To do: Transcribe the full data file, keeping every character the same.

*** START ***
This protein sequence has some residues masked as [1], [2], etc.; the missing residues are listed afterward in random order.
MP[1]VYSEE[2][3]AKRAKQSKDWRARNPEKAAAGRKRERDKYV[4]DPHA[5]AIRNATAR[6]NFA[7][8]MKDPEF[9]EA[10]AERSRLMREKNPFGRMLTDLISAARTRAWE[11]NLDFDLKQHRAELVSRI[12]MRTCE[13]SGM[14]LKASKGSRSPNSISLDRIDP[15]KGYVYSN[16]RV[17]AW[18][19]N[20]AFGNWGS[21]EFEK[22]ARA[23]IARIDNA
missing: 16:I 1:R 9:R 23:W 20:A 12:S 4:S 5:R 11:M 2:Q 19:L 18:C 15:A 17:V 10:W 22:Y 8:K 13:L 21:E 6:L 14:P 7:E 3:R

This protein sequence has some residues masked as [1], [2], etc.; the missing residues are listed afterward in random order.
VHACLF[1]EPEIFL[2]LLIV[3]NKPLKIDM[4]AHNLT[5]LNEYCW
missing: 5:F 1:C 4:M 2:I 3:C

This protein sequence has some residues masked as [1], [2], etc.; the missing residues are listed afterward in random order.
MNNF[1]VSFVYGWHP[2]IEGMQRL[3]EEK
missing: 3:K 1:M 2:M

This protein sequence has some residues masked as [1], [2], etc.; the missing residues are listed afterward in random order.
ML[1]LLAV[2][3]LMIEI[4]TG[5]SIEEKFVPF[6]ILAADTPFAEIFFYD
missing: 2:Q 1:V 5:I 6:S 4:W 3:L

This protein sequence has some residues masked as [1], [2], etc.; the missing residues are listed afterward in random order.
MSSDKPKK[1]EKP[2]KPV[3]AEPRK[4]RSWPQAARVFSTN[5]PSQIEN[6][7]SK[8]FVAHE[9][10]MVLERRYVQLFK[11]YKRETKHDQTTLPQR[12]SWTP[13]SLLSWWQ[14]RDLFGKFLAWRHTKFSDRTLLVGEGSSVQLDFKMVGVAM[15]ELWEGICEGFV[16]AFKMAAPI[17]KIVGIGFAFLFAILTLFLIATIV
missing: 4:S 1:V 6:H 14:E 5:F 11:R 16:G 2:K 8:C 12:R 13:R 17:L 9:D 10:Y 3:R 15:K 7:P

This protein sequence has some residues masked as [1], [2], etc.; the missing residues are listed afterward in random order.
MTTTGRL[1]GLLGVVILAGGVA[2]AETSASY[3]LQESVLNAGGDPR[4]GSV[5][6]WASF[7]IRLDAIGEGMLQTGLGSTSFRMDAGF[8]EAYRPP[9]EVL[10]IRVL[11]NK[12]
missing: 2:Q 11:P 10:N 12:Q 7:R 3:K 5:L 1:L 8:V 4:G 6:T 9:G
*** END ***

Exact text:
This protein sequence has some residues masked as [1], [2], etc.; the missing residues are listed afterward in random order.
MP[1]VYSEE[2][3]AKRAKQSKDWRARNPEKAAAGRKRERDKYV[4]DPHA[5]AIRNATAR[6]NFA[7][8]MKDPEF[9]EA[10]AERSRLMREKNPFGRMLTDLISAARTRAWE[11]NLDFDLKQHRAELVSRI[12]MRTCE[13]SGM[14]LKASKGSRSPNSISLDRIDP[15]KGYVYSN[16]RV[17]AW[18][19]N[20]AFGNWGS[21]EFEK[22]ARA[23]IARIDNA
missing: 16:I 1:R 9:R 23:W 20:A 12:S 4:S 5:R 11:M 2:Q 19:L 18:C 15:A 17:V 10:W 22:Y 8:K 13:L 21:E 6:L 14:P 7:E 3:R

This protein sequence has some residues masked as [1], [2], etc.; the missing residues are listed afterward in random order.
VHACLF[1]EPEIFL[2]LLIV[3]NKPLKIDM[4]AHNLT[5]LNEYCW
missing: 5:F 1:C 4:M 2:I 3:C

This protein sequence has some residues masked as [1], [2], etc.; the missing residues are listed afterward in random order.
MNNF[1]VSFVYGWHP[2]IEGMQRL[3]EEK
missing: 3:K 1:M 2:M

This protein sequence has some residues masked as [1], [2], etc.; the missing residues are listed afterward in random order.
ML[1]LLAV[2][3]LMIEI[4]TG[5]SIEEKFVPF[6]ILAADTPFAEIFFYD
missing: 2:Q 1:V 5:I 6:S 4:W 3:L

This protein sequence has some residues masked as [1], [2], etc.; the missing residues are listed afterward in random order.
MSSDKPKK[1]EKP[2]KPV[3]AEPRK[4]RSWPQAARVFSTN[5]PSQIEN[6][7]SK[8]FVAHE[9][10]MVLERRYVQLFK[11]YKRETKHDQTTLPQR[12]SWTP[13]SLLSWWQ[14]RDLFGKFLAWRHTKFSDRTLLVGEGSSVQLDFKMVGVAM[15]ELWEGICEGFV[16]AFKMAAPI[17]KIVGIGFAFLFAILTLFLIATIV
missing: 4:S 1:V 6:H 14:E 5:F 11:R 16:G 2:K 8:C 12:R 13:R 17:L 9:D 10:Y 3:R 15:K 7:P

This protein sequence has some residues masked as [1], [2], etc.; the missing residues are listed afterward in random order.
MTTTGRL[1]GLLGVVILAGGVA[2]AETSASY[3]LQESVLNAGGDPR[4]GSV[5][6]WASF[7]IRLDAIGEGMLQTGLGSTSFRMDAGF[8]EAYRPP[9]EVL[10]IRVL[11]NK[12]
missing: 2:Q 11:P 10:N 12:Q 7:R 3:K 5:L 1:L 8:V 4:G 6:T 9:G